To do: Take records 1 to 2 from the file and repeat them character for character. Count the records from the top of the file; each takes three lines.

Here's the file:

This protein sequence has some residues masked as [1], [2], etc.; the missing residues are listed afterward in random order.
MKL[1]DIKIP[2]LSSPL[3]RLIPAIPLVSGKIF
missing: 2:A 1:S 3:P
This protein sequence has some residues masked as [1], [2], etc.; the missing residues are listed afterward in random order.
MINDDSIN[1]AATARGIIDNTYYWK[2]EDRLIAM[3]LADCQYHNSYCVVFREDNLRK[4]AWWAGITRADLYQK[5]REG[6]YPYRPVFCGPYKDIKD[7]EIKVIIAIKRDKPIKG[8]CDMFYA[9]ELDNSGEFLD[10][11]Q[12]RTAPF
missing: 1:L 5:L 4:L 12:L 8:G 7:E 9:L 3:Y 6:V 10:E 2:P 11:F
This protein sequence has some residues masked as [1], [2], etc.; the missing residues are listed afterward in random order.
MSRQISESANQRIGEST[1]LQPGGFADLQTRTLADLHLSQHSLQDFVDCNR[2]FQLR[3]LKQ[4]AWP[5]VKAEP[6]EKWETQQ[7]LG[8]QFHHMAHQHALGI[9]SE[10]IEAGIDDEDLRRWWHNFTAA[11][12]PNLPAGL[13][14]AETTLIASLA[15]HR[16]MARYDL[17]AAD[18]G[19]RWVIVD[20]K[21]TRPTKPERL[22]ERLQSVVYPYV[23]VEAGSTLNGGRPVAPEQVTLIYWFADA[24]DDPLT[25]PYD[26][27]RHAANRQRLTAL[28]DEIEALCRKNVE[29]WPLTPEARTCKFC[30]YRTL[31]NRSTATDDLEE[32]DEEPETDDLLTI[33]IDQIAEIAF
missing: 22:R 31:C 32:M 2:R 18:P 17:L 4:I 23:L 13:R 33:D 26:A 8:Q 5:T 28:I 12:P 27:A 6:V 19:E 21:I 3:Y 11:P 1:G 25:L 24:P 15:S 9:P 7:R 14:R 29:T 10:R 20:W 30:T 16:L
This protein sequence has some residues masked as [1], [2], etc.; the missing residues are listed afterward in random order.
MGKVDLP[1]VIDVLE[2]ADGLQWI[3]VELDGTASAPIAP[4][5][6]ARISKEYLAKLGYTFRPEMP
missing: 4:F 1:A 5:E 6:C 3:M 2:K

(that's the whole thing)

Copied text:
This protein sequence has some residues masked as [1], [2], etc.; the missing residues are listed afterward in random order.
MKL[1]DIKIP[2]LSSPL[3]RLIPAIPLVSGKIF
missing: 2:A 1:S 3:P
This protein sequence has some residues masked as [1], [2], etc.; the missing residues are listed afterward in random order.
MINDDSIN[1]AATARGIIDNTYYWK[2]EDRLIAM[3]LADCQYHNSYCVVFREDNLRK[4]AWWAGITRADLYQK[5]REG[6]YPYRPVFCGPYKDIKD[7]EIKVIIAIKRDKPIKG[8]CDMFYA[9]ELDNSGEFLD[10][11]Q[12]RTAPF
missing: 1:L 5:L 4:L 12:L 8:G 7:E 9:L 3:Y 6:V 10:E 2:P 11:F